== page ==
Chicago overflows with wonderful attractions, neighborhoods, and parks that make the city such a special place to live or visit. Yet for all the different things there are to see and do here in Chicago, there’s no denying that Millennium Park is one of the city’s crown jewels. Situated squarely at the core of the city, snugly between Lake Michigan and downtown Chicago’s famous Loop area, Millennium Park has been delighting locals and newcomers alike ever since it opened in 2004.
There’s so much to explore here, in fact, that you might find the following guide helpful. Keep reading for a quick rundown of the seven absolute most essential things to do in Chicago’s Millennium Park.
If you’ve heard just one thing about Millennium Park, it’s probably the giant piece of sculpture known fondly as The Bean. This stainless-steel work was designed by artist Anish Kapoor and is actually officially entitled Cloud Gate. Regardless of what you call it, though, it’s something to behold: The Bean checks in at 33 feet high, 42 feet wide, and 66 feet long, all while weighing a whopping 110 tons.
When you see The Bean in person, however, you won’t be worrying about remembering its stats. You’ll be busy snapping selfie after selfie and basking in the sight of the Chicago skyline and your own smiling face reflecting off this beloved attraction!
Just a few hundred feet south of The Bean you’ll find the one-of-a-kind Crown Fountain. Designed by Jaume Plensa and constructed by the Chicago-based architectural firm of Krueck and Sexton, Crown Fountain consists of a 232-foot-long by 48-foot-wide black granite reflecting pool set between two 50-foot-tall LED video screens. These state-of-the-art video screens routinely display images of local Chicagoans, and periodically expel a spray of water perfect for splashing around in on a hot summer day.
The waterworks portion of Crown Fountain is active between the months of May and October, but no matter the time of year this is a terrific meeting place for visitors of all ages.
Jay Pritzker Pavilion
Another essential Millennium Park stop is Jay Pritzker Pavilion. Located at the north end of the park, Jay Pritzker Pavilion was designed by legendary architect Frank Gehry and is, in many ways, the centerpiece of the entire attraction. Throughout the year it hosts a number of special events, film screenings, and music concerts, including the ever-popular Grant Park Music Festival, a ten-week summer series of classical music concerts free to everyone that has, in one form or another, been in existence since 1935.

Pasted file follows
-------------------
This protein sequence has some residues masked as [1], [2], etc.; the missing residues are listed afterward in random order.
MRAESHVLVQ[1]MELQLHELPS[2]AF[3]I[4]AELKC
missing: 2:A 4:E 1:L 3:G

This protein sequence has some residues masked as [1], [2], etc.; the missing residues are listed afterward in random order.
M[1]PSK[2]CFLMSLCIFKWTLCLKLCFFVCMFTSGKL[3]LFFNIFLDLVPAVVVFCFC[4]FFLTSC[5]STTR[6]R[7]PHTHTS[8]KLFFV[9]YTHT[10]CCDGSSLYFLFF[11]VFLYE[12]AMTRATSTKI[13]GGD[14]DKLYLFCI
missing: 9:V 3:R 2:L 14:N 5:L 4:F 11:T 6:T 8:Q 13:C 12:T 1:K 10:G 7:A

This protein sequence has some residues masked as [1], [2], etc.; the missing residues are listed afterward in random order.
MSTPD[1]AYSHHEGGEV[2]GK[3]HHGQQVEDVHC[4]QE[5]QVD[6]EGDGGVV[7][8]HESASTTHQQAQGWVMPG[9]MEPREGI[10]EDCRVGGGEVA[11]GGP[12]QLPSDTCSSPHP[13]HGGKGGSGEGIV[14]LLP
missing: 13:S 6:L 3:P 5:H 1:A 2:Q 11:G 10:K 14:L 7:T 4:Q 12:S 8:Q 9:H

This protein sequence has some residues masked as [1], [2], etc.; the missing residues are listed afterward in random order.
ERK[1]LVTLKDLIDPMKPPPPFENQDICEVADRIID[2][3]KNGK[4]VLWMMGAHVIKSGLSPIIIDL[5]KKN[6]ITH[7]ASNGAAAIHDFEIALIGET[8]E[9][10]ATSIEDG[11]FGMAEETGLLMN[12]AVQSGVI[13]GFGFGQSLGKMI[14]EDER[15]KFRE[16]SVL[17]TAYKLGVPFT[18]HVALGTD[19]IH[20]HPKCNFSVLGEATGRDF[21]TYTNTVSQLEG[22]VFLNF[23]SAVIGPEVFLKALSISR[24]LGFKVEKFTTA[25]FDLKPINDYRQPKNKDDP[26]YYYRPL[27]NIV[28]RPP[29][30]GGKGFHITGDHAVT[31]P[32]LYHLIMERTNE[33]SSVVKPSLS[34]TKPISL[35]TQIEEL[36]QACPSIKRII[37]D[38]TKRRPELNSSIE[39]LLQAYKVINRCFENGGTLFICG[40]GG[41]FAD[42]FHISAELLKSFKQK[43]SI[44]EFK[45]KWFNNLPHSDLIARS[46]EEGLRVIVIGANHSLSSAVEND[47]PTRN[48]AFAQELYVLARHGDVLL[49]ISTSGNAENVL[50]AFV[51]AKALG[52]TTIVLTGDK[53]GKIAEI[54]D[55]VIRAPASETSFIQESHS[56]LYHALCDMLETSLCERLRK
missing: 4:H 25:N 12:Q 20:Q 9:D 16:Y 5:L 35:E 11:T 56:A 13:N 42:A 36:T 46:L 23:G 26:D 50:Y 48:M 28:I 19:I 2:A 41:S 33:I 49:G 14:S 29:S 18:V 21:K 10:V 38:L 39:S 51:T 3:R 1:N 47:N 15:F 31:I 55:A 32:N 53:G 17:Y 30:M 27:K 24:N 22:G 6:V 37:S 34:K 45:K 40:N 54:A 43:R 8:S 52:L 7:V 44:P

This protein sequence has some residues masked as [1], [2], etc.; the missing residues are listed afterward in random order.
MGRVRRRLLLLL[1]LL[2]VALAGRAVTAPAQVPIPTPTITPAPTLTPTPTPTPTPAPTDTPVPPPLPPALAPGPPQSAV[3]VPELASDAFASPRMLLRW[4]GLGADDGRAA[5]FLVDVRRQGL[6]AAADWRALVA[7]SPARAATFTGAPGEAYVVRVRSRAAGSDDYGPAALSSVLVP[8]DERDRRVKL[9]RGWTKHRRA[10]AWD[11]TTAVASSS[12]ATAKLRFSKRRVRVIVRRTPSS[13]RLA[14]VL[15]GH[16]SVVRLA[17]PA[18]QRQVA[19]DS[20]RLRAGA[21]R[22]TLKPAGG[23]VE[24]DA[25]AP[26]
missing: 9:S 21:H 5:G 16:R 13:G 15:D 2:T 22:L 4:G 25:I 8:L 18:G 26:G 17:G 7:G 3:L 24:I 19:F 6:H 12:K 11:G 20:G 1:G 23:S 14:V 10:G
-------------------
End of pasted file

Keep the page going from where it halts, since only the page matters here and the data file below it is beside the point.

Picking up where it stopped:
But nothing of any real note need be happening to make Jay Pritzker Pavilion an attractive spot to spend the afternoon. Its lawn is a wonderful place to have a picnic, lounge while watching the people come and go, or just sip a coffee while catching up with a friend.
Nestled in the midst of one of the world’s most memorable skylines, Lurie Garden is a botanical treasure just waiting for you to discover it. Whether you’re in the mood for a leisurely solo stroll, desire to take a guided group tour, or simply want to procure a private park bench for a few moments of quiet contemplation and peaceful meditation during an otherwise busy afternoon, you’ll love Lurie Garden’s many charms.
A 15-foot-tall hedge—called the “shoulder hedge” as an homage to the poet Carl Sandburg’s iconic description of Chicago as “The City of Broad Shoulders”—surrounds Lurie Garden on two sides and lends it a private, secluded air. Other highlights here include the Boardwalk, which runs over a gentle pool of water, and the garden’s two primary “plates,” physically distinct areas but conceptually linked natural spaces.
McCormick Tribune Plaza
McCormick Tribune Plaza is such an important segment of Millennium Park that it essentially pulls double duty. During the winter months—think between November and March, depending on the weather—this is the site of an outdoor ice-skating rink that’s pretty hard to beat when it comes to ambiance. Throughout the rest of the year, this prime piece of real estate is transformed into the home to one of Chicago’s largest outdoor dining establishments, a truly remarkable setting from which to enjoy a meal, grab a drink, or just chill out for an unforgettable afternoon of fun. Add it all together, and it doesn’t really matter when you find yourself at McCormick Tribune Plaza, because year-round it’s a great spot to be!
The following two attractions aren’t technically in Millennium Park, but they’re located so close nearby that you’ll want to keep the good times rolling by checking them out just as soon as you’ve finished enjoying all Millennium Park has to offer.
The Art Institute of Chicago
This world-class institution is located just south of Millennium Park. It’s well worth a visit no matter where you’re coming from, but let’s get real, you can’t find yourself in Chicago, one block away at Millennium Park, and not make time to stop at the Art Institute of Chicago.
Chicago Cultural Center
The Chicago Cultural Center is an architectural masterpiece of a building is home to numerous art exhibits, film screenings, lectures, live performances, and more. It’s also where you’ll see the largest Tiffany stained glass dome found anywhere in the world, and best of all, most of the Chicago Cultural Center’s programming is free of charge! It’s situated on the west side of Michigan Avenue, just one block from Millennium Park.